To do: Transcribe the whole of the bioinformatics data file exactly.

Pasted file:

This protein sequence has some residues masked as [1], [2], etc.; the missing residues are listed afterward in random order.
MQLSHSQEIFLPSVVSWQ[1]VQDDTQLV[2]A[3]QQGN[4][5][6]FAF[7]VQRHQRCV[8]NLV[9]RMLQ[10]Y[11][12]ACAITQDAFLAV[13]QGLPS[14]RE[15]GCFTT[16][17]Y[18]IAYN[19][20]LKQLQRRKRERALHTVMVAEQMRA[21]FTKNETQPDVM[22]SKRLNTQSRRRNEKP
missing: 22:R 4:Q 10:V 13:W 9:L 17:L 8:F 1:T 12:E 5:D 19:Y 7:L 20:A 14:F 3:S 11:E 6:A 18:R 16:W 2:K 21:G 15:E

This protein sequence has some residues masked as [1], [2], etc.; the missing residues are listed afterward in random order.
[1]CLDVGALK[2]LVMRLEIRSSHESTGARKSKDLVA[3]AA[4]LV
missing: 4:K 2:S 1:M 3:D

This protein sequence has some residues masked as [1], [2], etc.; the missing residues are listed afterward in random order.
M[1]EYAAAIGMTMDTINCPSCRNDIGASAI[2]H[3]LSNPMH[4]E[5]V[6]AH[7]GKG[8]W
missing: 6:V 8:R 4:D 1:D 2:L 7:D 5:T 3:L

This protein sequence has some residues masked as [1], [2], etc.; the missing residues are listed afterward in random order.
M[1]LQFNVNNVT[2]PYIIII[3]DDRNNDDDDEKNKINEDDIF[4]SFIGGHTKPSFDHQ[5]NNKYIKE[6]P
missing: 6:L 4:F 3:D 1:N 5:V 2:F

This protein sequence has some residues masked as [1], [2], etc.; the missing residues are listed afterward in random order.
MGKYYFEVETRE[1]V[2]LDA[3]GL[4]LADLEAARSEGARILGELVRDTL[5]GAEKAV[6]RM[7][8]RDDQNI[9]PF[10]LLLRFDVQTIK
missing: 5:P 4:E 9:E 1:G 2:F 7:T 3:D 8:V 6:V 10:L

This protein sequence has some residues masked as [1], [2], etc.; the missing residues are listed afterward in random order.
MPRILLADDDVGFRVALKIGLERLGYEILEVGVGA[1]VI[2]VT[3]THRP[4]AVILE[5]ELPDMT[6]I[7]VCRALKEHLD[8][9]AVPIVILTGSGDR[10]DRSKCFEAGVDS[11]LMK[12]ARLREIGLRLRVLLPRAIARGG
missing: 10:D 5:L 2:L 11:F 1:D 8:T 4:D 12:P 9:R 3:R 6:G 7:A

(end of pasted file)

This protein sequence has some residues masked as [1], [2], etc.; the missing residues are listed afterward in random order.
MQLSHSQEIFLPSVVSWQ[1]VQDDTQLV[2]A[3]QQGN[4][5][6]FAF[7]VQRHQRCV[8]NLV[9]RMLQ[10]Y[11][12]ACAITQDAFLAV[13]QGLPS[14]RE[15]GCFTT[16][17]Y[18]IAYN[19][20]LKQLQRRKRERALHTVMVAEQMRA[21]FTKNETQPDVM[22]SKRLNTQSRRRNEKP
missing: 22:R 4:Q 10:V 13:W 9:L 17:L 8:F 1:T 12:E 5:D 19:Y 7:L 20:A 14:F 3:S 11:E 6:A 18:R 16:W 2:K 21:G 15:E

This protein sequence has some residues masked as [1], [2], etc.; the missing residues are listed afterward in random order.
[1]CLDVGALK[2]LVMRLEIRSSHESTGARKSKDLVA[3]AA[4]LV
missing: 4:K 2:S 1:M 3:D

This protein sequence has some residues masked as [1], [2], etc.; the missing residues are listed afterward in random order.
M[1]EYAAAIGMTMDTINCPSCRNDIGASAI[2]H[3]LSNPMH[4]E[5]V[6]AH[7]GKG[8]W
missing: 6:V 8:R 4:D 1:D 2:L 7:D 5:T 3:L

This protein sequence has some residues masked as [1], [2], etc.; the missing residues are listed afterward in random order.
M[1]LQFNVNNVT[2]PYIIII[3]DDRNNDDDDEKNKINEDDIF[4]SFIGGHTKPSFDHQ[5]NNKYIKE[6]P
missing: 6:L 4:F 3:D 1:N 5:V 2:F

This protein sequence has some residues masked as [1], [2], etc.; the missing residues are listed afterward in random order.
MGKYYFEVETRE[1]V[2]LDA[3]GL[4]LADLEAARSEGARILGELVRDTL[5]GAEKAV[6]RM[7][8]RDDQNI[9]PF[10]LLLRFDVQTIK
missing: 5:P 4:E 9:E 1:G 2:F 7:T 3:D 8:V 6:V 10:L

This protein sequence has some residues masked as [1], [2], etc.; the missing residues are listed afterward in random order.
MPRILLADDDVGFRVALKIGLERLGYEILEVGVGA[1]VI[2]VT[3]THRP[4]AVILE[5]ELPDMT[6]I[7]VCRALKEHLD[8][9]AVPIVILTGSGDR[10]DRSKCFEAGVDS[11]LMK[12]ARLREIGLRLRVLLPRAIARGG
missing: 10:D 5:L 2:L 11:F 1:D 8:T 4:D 12:P 9:R 3:R 6:G 7:A